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Submitted by amyamy1978 on Fri, 02/03/2017 - 14:31
I am hoping to build my own fly shuttle beater. Has anyone done that? Any thoughts? Might there be planss out there some where?
I haven't seen any plans per se, but here's an interesting quick video. You can see the attachment point and the 'method' used to drive the shuttles. Ingenious!https://www.youtube.com/watch?v=UPYmxIv3oFo
Yes I have, but I want to fine tune a couple things.
Ed Worst's book "Foot Powered Loom Weaving" @ archive.org has plans for a fly shuttle.
Here is a video of me testing mine on a warp. It is heavy wool and the weaving is not quite as fluid because of the heavy wool used. I have since decided not to use a stop strap, the forces just break them no matter if leather or nylon. But instead use just a bumper as most do these days. It will be a while before I get back to my design as I am in transition here between selling a house and building a new place and new shop.
Andreas moller uses a flying shuttle in his flying 8 plans. I have been to a weaving course in Rothen Germany and liked using his loom. He uses cardboard for the boxes and pushers. Ease of construction and quietness are the advantages of cardboard. He also includes plans for the shuttle itself.
Check with Andreas Moller. You can purchase the plans from him. Google his name and Flying 8.
He must be using light weight hand shuttles in his fly shuttle set up and not very wide weaving. A regular flyshuttle would destroy cardboard in short order. :)
He is using very light shuttles that he also produces. I test drove the loom in Sept. when we visited the Swedish weaving days. It works remarkably well. The fabric was at least 90cm wide. The fabric was fairly light. I don't think that his arrangement would be sturdy enough for, say, a rug. He also has a clever modified fly shuttle that uses two shuttles on two parallel warps and weaves two scarves at once, each with two selvedges.
His background with the German Development Service put him into the mode of developing quality weaving tools that are easy to build and not terribly expensive.
Yep narrow then (for me), I can weave sitting 45" with no fly shuttle. Although, with a fly shuttle your weft angle is more consistant and shuttle passes a bit speedier for sure. There are advantages. :) I could see using Leclerc's hand held end feed shuttles. I can whip them by hand across 56" width while standing to weave, so they should work well in a light weight system. For now, I will finish up my current fly shuttle mechanism once I am in my new shop next winter. Just a couple of tweeks to the boxes, to make them better. :)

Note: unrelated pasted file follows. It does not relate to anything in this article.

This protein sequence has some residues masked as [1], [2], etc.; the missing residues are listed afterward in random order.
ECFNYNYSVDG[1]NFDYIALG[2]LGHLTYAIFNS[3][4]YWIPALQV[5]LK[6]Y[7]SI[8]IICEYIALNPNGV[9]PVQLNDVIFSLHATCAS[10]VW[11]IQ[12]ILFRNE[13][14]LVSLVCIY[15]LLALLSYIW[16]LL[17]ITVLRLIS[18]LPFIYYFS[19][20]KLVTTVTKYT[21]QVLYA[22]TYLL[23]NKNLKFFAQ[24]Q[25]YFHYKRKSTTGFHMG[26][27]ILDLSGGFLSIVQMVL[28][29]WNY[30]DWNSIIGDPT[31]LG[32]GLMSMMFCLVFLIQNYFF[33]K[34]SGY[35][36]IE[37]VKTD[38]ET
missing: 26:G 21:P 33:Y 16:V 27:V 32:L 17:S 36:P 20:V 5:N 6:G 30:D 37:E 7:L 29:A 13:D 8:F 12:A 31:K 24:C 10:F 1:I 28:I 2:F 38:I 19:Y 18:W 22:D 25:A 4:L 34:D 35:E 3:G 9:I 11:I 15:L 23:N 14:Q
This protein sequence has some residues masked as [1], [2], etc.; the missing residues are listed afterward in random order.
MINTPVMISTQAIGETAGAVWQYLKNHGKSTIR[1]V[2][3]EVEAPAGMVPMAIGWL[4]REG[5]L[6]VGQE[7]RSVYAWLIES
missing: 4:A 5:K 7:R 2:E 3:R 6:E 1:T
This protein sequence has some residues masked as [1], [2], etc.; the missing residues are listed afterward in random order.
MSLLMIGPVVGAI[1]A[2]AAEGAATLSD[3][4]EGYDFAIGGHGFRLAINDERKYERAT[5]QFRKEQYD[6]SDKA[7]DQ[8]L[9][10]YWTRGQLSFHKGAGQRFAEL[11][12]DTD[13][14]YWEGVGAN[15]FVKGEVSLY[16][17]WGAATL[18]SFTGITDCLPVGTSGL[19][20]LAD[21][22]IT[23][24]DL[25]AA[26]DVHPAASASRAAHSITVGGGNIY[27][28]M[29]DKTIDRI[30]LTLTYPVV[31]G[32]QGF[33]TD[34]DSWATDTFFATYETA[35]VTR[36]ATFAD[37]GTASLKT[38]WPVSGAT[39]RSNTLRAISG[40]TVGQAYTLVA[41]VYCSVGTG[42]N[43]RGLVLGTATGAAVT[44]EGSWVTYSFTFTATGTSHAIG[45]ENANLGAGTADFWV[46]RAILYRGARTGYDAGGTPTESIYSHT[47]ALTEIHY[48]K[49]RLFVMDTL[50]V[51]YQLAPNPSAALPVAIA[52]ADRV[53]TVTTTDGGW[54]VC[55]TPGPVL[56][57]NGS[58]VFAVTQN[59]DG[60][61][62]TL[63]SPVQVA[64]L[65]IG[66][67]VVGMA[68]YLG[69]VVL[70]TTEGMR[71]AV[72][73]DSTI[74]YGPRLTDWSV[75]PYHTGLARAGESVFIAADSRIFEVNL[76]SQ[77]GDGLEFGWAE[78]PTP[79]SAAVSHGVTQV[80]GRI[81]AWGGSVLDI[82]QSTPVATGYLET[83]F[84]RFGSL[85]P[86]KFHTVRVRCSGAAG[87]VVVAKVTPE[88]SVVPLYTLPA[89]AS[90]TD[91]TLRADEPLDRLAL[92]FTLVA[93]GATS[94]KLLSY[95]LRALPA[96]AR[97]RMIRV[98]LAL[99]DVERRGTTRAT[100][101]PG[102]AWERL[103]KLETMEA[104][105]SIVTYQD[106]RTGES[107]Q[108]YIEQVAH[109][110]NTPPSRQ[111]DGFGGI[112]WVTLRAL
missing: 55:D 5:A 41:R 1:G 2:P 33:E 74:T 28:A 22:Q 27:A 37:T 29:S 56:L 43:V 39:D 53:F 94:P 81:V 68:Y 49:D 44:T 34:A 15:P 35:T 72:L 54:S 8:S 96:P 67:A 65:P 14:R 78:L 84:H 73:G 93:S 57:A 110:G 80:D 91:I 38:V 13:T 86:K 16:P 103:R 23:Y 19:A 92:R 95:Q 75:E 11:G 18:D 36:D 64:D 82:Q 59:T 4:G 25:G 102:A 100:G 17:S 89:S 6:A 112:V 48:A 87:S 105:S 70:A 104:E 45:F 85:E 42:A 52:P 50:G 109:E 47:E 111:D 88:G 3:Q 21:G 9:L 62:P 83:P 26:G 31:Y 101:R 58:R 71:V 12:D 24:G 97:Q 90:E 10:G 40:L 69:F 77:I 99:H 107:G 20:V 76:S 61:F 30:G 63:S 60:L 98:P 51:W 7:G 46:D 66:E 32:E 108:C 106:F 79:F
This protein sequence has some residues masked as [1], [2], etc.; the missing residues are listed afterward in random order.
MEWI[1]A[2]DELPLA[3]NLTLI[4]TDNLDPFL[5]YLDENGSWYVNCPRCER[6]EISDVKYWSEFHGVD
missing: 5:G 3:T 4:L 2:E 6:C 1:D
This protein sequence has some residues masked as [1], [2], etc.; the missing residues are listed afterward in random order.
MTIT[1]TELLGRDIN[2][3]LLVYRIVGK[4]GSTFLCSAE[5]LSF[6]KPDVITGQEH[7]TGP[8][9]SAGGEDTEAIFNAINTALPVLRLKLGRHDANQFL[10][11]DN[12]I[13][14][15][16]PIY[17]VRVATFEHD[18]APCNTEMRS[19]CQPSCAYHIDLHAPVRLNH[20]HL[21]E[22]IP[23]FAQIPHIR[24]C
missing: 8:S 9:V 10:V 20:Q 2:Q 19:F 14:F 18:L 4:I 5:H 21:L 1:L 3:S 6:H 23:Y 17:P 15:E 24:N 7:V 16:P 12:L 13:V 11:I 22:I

Andreas plans show an "inner loom measurement" of 90 to 190 cm.
Looking at his website I see a very wide loom with the cloth almost the full width of the loom.
The back side of the shuttle box is a cardboard extension of the reed and the front side is tape re-enforced cardboard taped into place. The pushers are tape re-enforced cardboard boxes.The throw of the shuttle depends on reed length.
This setup sounds flimsy but I could see no deterioration after 4 days weaving, it takes maybe 10 minutes to replace the cardboard if required.
Andreas claims that his system of weaviing allows third world weavers to produce a lot of good quality cloth on a loom with good ergonomics.
When Andreas works one of his looms he sometimes uses his beater as a metronome as he sings. In the hands of a good weaver it is very fast.
My undrstanding is that his loom is designed originally to weave yardage, and is adaptable for building in an area without extensive technology. The videos that I have seen show a loom easily capable of weaving 60".
Andreas set up this loom with the narrower width, as he was demonstrating at the weaving conference and he brought the loom from Germany to Sweden in his car.
I found this picture that I took in Rothen Germany while I was taking Andreas's weaving course.
You can see on the end of the beater how he inclines the shuttle race towards the reed. His shuttles run on two rollers that track a large circle towards the reed.